Last updated: August 26. 2014 6:57AM - 598 Views

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FAYETTEVILLE (AP) — Lawyers for Jeffery MacDonald, convicted more than four decades ago in the stabbing deaths of his wife and two daughters, are asking to appeal a federal judge’s ruling and get their client a new trial.


The Fayetteville Observer reports that attorneys for the former Army captain filed a motion last week arguing they should be allowed to appeal a ruling last month by Senior U.S. District Judge James Fox.


Fox said the attorneys failed to establish during a 2012 hearing that McDonald should not have been convicted of the 1970 slayings.


MacDonald is serving three life sentences in the stabbing deaths of his pregnant wife, Colette, and daughters Kimberley, 5, and Kristen, 2, in their home on Fort Bragg. He was convicted following a seven-week trial in 1979.


MacDonald contends the deaths were the result of a home invasion. He has said he woke up to find three men and a woman, who he described as “drug-crazed hippies” in his home. He said he was knocked unconscious and stabbed once. Prosecutors said MacDonald made up the story.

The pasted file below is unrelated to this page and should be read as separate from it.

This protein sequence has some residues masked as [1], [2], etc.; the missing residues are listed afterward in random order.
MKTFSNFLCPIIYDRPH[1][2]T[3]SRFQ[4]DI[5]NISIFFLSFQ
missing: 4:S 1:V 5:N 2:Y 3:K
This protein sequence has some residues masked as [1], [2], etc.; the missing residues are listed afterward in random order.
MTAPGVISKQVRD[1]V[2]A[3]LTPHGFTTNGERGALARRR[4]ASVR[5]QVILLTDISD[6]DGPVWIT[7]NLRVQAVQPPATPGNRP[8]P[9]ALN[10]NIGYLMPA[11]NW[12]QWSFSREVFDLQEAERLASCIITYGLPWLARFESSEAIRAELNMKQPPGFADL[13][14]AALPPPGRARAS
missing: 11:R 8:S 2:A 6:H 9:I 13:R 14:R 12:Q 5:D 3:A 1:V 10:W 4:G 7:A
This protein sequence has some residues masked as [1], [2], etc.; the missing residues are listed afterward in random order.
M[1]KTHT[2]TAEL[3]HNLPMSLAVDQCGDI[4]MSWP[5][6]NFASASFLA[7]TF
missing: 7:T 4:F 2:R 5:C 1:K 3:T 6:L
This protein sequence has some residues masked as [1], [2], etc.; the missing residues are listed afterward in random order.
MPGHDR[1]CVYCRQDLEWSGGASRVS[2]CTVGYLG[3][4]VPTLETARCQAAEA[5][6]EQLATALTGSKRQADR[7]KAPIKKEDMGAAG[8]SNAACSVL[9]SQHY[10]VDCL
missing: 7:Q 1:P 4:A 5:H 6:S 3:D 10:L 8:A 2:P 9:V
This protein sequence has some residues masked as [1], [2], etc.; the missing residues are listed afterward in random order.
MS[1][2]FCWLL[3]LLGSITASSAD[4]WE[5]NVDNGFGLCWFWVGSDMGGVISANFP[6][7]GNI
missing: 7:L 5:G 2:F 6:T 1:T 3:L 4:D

The MacDonald case has long drawn national attention and was the subject of the 1983 true crime book “Fatal Vision,” which later was made into a television miniseries.


In his ruling last month, Fox denied what is called a “certificate of appealability” which would allow attorneys to appeal his decision to the Fourth U.S. Circuit Court of Appeals.


In the new motion, attorneys for the 70-year-old MacDonald seek a new trial citing a new federal report calling into question the work of a former FBI investigator who worked on the MacDonald case.


The motion noted that about the time Fox ruled, the Office of Inspector General of the Department of Justice released a report on the FBI Laboratory.


Attorneys said the report devoted an entire chapter to Michael Malone and said it found Malone “repeatedly created scientifically unsupportable lab reports and provided false, misleading, or inaccurate testimony at criminal trials.”


The motion says defense attorneys were not aware the government was reviewing Malone’s work and that Fox did not consider the report in his ruling.

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